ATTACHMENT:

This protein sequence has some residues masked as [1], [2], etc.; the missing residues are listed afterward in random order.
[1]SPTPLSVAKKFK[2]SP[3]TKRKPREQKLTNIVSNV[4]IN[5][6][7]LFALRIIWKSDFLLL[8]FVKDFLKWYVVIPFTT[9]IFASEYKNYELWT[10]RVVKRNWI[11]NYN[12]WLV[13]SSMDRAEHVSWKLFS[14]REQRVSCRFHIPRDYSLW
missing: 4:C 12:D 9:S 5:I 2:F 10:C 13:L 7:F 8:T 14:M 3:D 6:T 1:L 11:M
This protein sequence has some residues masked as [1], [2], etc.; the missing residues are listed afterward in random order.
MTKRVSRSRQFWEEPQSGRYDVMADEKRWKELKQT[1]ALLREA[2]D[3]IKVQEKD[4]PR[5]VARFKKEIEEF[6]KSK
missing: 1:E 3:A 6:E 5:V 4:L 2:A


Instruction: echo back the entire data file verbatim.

This protein sequence has some residues masked as [1], [2], etc.; the missing residues are listed afterward in random order.
[1]SPTPLSVAKKFK[2]SP[3]TKRKPREQKLTNIVSNV[4]IN[5][6][7]LFALRIIWKSDFLLL[8]FVKDFLKWYVVIPFTT[9]IFASEYKNYELWT[10]RVVKRNWI[11]NYN[12]WLV[13]SSMDRAEHVSWKLFS[14]REQRVSCRFHIPRDYSLW
missing: 4:C 12:D 9:S 5:I 2:F 10:C 13:L 7:F 8:T 14:M 3:D 6:T 1:L 11:M
This protein sequence has some residues masked as [1], [2], etc.; the missing residues are listed afterward in random order.
MTKRVSRSRQFWEEPQSGRYDVMADEKRWKELKQT[1]ALLREA[2]D[3]IKVQEKD[4]PR[5]VARFKKEIEEF[6]KSK
missing: 1:E 3:A 6:E 5:V 4:L 2:A